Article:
That said, overall I agree with you. If a product has the capability to save a password then it should save it in a secure way.

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Re: Missing password feature now poses a serious security th

#9 Post by ftpper » 2013-12-16 23:34

botg wrote:How is the computer becoming infected in the first place?
It doesn't have to be "infection" i.e. malware. Theft of device is also an issue.

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Re: Missing password feature now poses a serious security th

#10 Post by ftpper » 2013-12-17 00:01

There's another approach that might work here, with the cooperation of FileZilla.

What if the offending configuration is stored on an encrypted "drive"? Then strong encryption can be largely transparent to FileZilla. This approach has something to recommend it since a) every application avoids reinventing the wheel b) many applications are going to invent insecure wheels anyway (strong encryption is best left to the experts).

Exactly what changes might be needed in FileZilla to enable this behaviour I don't know.

The trick would be to ensure that unencrypted access is not available to the user generally.

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Re: Missing password feature now poses a serious security th

#11 Post by botg » 2013-12-17 07:09

The trick would be to ensure that unencrypted access is not available to the user generally.
The user is not the problem. Malware is. If a normal piece of software has access to the unencrypted data, then malicious software running on the machine has access as well. You need to prevent malware infection in the first place. Against the related problem of unwanted users opening your files, there's full disk encryption.

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Re: Missing password feature now poses a serious security th

#12 Post by ftanner » 2013-12-17 17:27

Give it up guys....

This has been explained to the author of Filezilla time and time again and he thinks that he is in the right and knows better than everyone else that this is not an issue or anything that he is going to address. People have been requesting this feature for years to no avail. No matter how it is explained to him, he refuses to acknowledge that this is a security failing of his application.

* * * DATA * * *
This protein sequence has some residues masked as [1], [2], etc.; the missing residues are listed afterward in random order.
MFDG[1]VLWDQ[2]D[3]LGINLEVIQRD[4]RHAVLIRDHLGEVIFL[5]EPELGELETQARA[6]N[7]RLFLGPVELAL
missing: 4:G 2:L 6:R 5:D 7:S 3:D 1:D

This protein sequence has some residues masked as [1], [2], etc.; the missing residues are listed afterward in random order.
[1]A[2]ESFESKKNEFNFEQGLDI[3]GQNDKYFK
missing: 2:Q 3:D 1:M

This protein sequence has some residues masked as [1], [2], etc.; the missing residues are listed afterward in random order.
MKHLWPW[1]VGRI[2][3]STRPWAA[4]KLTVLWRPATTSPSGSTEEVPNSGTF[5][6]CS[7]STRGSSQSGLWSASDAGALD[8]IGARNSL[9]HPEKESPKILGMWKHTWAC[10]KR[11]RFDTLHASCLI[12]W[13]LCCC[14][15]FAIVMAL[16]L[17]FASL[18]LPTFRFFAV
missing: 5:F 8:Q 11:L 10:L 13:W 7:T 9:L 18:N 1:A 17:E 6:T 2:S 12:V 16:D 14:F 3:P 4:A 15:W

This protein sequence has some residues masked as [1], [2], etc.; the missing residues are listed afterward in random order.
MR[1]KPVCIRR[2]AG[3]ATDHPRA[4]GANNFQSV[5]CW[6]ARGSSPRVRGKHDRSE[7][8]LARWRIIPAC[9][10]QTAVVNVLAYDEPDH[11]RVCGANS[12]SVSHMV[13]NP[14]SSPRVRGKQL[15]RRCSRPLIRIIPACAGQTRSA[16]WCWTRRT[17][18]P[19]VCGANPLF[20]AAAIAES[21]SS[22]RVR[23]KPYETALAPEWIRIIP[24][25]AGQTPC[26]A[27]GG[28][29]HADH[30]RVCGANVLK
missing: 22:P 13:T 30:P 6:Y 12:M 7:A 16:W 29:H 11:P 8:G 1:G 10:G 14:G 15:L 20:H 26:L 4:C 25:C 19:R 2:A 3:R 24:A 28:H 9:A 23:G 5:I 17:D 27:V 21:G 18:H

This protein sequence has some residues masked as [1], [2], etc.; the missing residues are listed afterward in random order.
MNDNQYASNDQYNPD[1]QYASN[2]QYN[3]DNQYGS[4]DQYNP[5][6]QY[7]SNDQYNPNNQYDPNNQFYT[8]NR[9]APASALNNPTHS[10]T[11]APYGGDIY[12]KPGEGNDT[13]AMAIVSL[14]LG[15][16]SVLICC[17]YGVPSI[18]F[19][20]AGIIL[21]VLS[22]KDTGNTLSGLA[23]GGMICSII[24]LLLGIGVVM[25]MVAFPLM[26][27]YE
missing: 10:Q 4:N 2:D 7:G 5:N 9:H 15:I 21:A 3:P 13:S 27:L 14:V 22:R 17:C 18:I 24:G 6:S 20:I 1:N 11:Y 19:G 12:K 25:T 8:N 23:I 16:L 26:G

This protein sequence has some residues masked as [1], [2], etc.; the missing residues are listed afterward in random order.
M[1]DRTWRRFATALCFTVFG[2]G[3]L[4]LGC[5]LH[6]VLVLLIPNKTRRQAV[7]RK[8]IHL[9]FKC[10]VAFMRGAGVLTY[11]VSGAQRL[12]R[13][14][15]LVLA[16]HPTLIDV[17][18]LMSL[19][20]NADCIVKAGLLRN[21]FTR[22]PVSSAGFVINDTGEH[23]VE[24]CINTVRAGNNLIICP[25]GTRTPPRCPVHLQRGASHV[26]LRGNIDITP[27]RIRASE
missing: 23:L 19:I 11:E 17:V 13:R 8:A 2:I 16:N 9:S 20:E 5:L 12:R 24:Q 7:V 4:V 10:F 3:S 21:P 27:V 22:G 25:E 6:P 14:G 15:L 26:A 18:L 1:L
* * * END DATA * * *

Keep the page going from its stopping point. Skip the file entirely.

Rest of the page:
Just like the SourceForge installer mess, he believes that he is just plain smarter than everyone else and has no interest in making his product better or more secure.

All he is interested in doing is pushing the "blame" back on users if there is an issue because he is too lazy to fix it. I say too lazy because I am sure that he has the technical knowledge to fix it. He, however, refuses to.

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Re: Missing password feature now poses a serious security th

#13 Post by botg » 2013-12-17 19:11

If you don't like saving passwords in plain, you can disable saving of passwords in the settings dialog of FileZilla.

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Re: Missing password feature now poses a serious security th

#14 Post by ftpper » 2013-12-17 22:13

botg wrote:The user is not the problem.
Clearly the user is a component of the problem. Assuming that we are even talking about malware, the malware may be introduced by some kind of Day 0 attack that the user could not reasonably have prevented - or the malware may be introduced by user behaviour that the user should reasonably have known as risky.
Malware is.
Unless it's device theft or other physical device access.
If a normal piece of software has access to the unencrypted data, then malicious software running on the machine has access as well.
Maybe. Maybe not.

{Edit: In support of this claim, the assumption seems to be that malware is running on the computer and either has the same access as the user or full access (root / Administrator). However some Day 0 exploit might involve a bug wherein the attacker cannot execute arbitrary code but can retrieve any file that the user has access to, or indeed any file. This is clearly a case where encrypted configuration with a master password would limit the damage to this one computer while an XML config file containing plaintext passwords can be retrieved and thereby spread the damage to other computers.}

But really "antwerp" already put the argument for why this argument is not in the real world sustainable. The real world is messy, not black and white. In the real world a software change that won't save you with probability 1 is still worthwhile.
You need to prevent malware infection in the first place.
This attitude violates a fundamental principle of security viz. defence in depth. Of course you do your damnedest to prevent malware infection. But you never rely on a single line of defence.
Last edited by ftpper on 2013-12-17 22:43, edited 2 times in total.

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Re: Missing password feature now poses a serious security th

#15 Post by ftpper » 2013-12-17 22:20

ftanner wrote:Give it up guys....
Clearly I am not aware of any "history" on this issue but I am suggesting a compromise solution that would hopefully involve only small changes to FileZilla and would not involve FileZilla getting into the file or disk encryption business.